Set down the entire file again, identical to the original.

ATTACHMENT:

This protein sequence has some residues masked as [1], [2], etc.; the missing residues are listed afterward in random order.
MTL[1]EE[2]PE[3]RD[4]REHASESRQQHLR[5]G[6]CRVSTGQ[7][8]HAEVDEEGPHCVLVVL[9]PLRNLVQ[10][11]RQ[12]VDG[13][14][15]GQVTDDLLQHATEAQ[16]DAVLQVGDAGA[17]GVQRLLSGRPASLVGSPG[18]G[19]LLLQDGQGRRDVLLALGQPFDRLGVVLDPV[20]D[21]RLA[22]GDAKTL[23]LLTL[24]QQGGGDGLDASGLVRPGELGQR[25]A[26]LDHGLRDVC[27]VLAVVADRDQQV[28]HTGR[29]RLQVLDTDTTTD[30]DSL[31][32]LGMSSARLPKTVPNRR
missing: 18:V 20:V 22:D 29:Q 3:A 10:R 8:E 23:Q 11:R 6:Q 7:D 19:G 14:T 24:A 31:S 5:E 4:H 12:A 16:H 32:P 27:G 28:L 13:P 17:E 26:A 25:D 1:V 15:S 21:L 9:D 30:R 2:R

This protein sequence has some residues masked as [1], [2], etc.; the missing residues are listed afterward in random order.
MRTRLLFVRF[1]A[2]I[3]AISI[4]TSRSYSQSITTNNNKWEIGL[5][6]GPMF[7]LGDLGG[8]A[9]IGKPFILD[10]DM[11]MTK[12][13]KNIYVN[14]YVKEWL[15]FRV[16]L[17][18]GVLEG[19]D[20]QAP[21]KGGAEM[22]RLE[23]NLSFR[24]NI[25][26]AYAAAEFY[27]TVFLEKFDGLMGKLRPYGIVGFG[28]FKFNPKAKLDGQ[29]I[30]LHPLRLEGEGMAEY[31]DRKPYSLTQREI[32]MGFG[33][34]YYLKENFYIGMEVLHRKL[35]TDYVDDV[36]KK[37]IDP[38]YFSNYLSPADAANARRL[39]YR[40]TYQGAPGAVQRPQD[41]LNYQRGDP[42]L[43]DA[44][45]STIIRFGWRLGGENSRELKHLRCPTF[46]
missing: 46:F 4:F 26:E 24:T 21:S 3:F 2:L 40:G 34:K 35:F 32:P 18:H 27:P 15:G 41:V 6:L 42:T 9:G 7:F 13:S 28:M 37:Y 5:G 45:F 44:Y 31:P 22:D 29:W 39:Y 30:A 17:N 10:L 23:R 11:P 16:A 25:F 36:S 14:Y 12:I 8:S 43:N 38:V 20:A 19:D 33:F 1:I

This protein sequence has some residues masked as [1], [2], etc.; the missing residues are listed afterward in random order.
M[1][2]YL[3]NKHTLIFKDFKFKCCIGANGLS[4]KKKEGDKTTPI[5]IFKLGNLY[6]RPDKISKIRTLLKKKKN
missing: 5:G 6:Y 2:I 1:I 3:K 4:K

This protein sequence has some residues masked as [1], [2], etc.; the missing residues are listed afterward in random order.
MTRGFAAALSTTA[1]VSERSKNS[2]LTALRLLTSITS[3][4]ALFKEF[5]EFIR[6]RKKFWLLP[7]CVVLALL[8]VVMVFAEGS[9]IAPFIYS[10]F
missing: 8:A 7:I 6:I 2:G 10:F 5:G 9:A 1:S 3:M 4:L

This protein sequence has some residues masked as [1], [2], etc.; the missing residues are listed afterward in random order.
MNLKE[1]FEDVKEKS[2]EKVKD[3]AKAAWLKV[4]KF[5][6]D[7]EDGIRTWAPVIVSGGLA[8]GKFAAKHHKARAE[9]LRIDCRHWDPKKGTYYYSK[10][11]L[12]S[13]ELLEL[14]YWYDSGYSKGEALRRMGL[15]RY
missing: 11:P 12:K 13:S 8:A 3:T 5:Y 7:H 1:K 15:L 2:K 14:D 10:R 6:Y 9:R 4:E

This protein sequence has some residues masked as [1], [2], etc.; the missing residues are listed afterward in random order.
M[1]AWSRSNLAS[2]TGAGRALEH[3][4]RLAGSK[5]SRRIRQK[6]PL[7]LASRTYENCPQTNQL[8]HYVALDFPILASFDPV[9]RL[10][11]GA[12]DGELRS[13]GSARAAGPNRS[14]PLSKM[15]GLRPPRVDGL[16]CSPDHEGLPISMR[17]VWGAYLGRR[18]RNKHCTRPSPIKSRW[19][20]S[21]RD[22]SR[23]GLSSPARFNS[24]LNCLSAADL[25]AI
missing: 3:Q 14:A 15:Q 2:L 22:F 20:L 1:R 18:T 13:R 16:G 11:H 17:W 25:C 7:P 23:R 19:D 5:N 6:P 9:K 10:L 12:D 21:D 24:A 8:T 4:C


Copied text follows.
This protein sequence has some residues masked as [1], [2], etc.; the missing residues are listed afterward in random order.
MTL[1]EE[2]PE[3]RD[4]REHASESRQQHLR[5]G[6]CRVSTGQ[7][8]HAEVDEEGPHCVLVVL[9]PLRNLVQ[10][11]RQ[12]VDG[13][14][15]GQVTDDLLQHATEAQ[16]DAVLQVGDAGA[17]GVQRLLSGRPASLVGSPG[18]G[19]LLLQDGQGRRDVLLALGQPFDRLGVVLDPV[20]D[21]RLA[22]GDAKTL[23]LLTL[24]QQGGGDGLDASGLVRPGELGQR[25]A[26]LDHGLRDVC[27]VLAVVADRDQQV[28]HTGR[29]RLQVLDTDTTTD[30]DSL[31][32]LGMSSARLPKTVPNRR
missing: 18:V 20:V 22:D 29:Q 3:A 10:R 8:E 23:Q 11:R 6:Q 7:D 19:G 14:T 24:A 31:S 5:E 4:H 12:A 16:H 32:P 27:G 28:L 13:P 17:E 26:A 25:D 1:V 15:S 21:L 9:D 30:R 2:R

This protein sequence has some residues masked as [1], [2], etc.; the missing residues are listed afterward in random order.
MRTRLLFVRF[1]A[2]I[3]AISI[4]TSRSYSQSITTNNNKWEIGL[5][6]GPMF[7]LGDLGG[8]A[9]IGKPFILD[10]DM[11]MTK[12][13]KNIYVN[14]YVKEWL[15]FRV[16]L[17][18]GVLEG[19]D[20]QAP[21]KGGAEM[22]RLE[23]NLSFR[24]NI[25][26]AYAAAEFY[27]TVFLEKFDGLMGKLRPYGIVGFG[28]FKFNPKAKLDGQ[29]I[30]LHPLRLEGEGMAEY[31]DRKPYSLTQREI[32]MGFG[33][34]YYLKENFYIGMEVLHRKL[35]TDYVDDV[36]KK[37]IDP[38]YFSNYLSPADAANARRL[39]YR[40]TYQGAPGAVQRPQD[41]LNYQRGDP[42]L[43]DA[44][45]STIIRFGWRLGGENSRELKHLRCPTF[46]
missing: 46:F 4:F 26:E 24:T 21:S 3:F 2:L 40:G 34:K 35:F 32:P 18:H 27:P 15:G 41:V 6:L 42:T 9:G 7:F 13:S 28:M 37:Y 5:G 45:F 44:Y 31:P 22:D 29:W 39:Y 30:A 17:N 10:L 23:R 11:P 16:A 25:F 36:S 14:Y 12:I 8:S 43:N 38:V 20:A 19:D 33:F 1:I

This protein sequence has some residues masked as [1], [2], etc.; the missing residues are listed afterward in random order.
M[1][2]YL[3]NKHTLIFKDFKFKCCIGANGLS[4]KKKEGDKTTPI[5]IFKLGNLY[6]RPDKISKIRTLLKKKKN
missing: 5:G 6:Y 2:I 1:I 3:K 4:K

This protein sequence has some residues masked as [1], [2], etc.; the missing residues are listed afterward in random order.
MTRGFAAALSTTA[1]VSERSKNS[2]LTALRLLTSITS[3][4]ALFKEF[5]EFIR[6]RKKFWLLP[7]CVVLALL[8]VVMVFAEGS[9]IAPFIYS[10]F
missing: 8:A 7:I 6:I 2:G 10:F 5:G 9:A 1:S 3:M 4:L

This protein sequence has some residues masked as [1], [2], etc.; the missing residues are listed afterward in random order.
MNLKE[1]FEDVKEKS[2]EKVKD[3]AKAAWLKV[4]KF[5][6]D[7]EDGIRTWAPVIVSGGLA[8]GKFAAKHHKARAE[9]LRIDCRHWDPKKGTYYYSK[10][11]L[12]S[13]ELLEL[14]YWYDSGYSKGEALRRMGL[15]RY
missing: 11:P 12:K 13:S 8:A 3:T 5:Y 7:H 1:K 15:L 2:K 14:D 10:R 6:Y 9:R 4:E

This protein sequence has some residues masked as [1], [2], etc.; the missing residues are listed afterward in random order.
M[1]AWSRSNLAS[2]TGAGRALEH[3][4]RLAGSK[5]SRRIRQK[6]PL[7]LASRTYENCPQTNQL[8]HYVALDFPILASFDPV[9]RL[10][11]GA[12]DGELRS[13]GSARAAGPNRS[14]PLSKM[15]GLRPPRVDGL[16]CSPDHEGLPISMR[17]VWGAYLGRR[18]RNKHCTRPSPIKSRW[19][20]S[21]RD[22]SR[23]GLSSPARFNS[24]LNCLSAADL[25]AI
missing: 3:Q 14:A 15:Q 2:L 22:F 20:L 1:R 18:T 13:R 16:G 11:H 17:W 25:C 7:P 23:R 19:D 5:N 6:P 9:K 10:L 12:D 21:D 24:A 8:T 4:C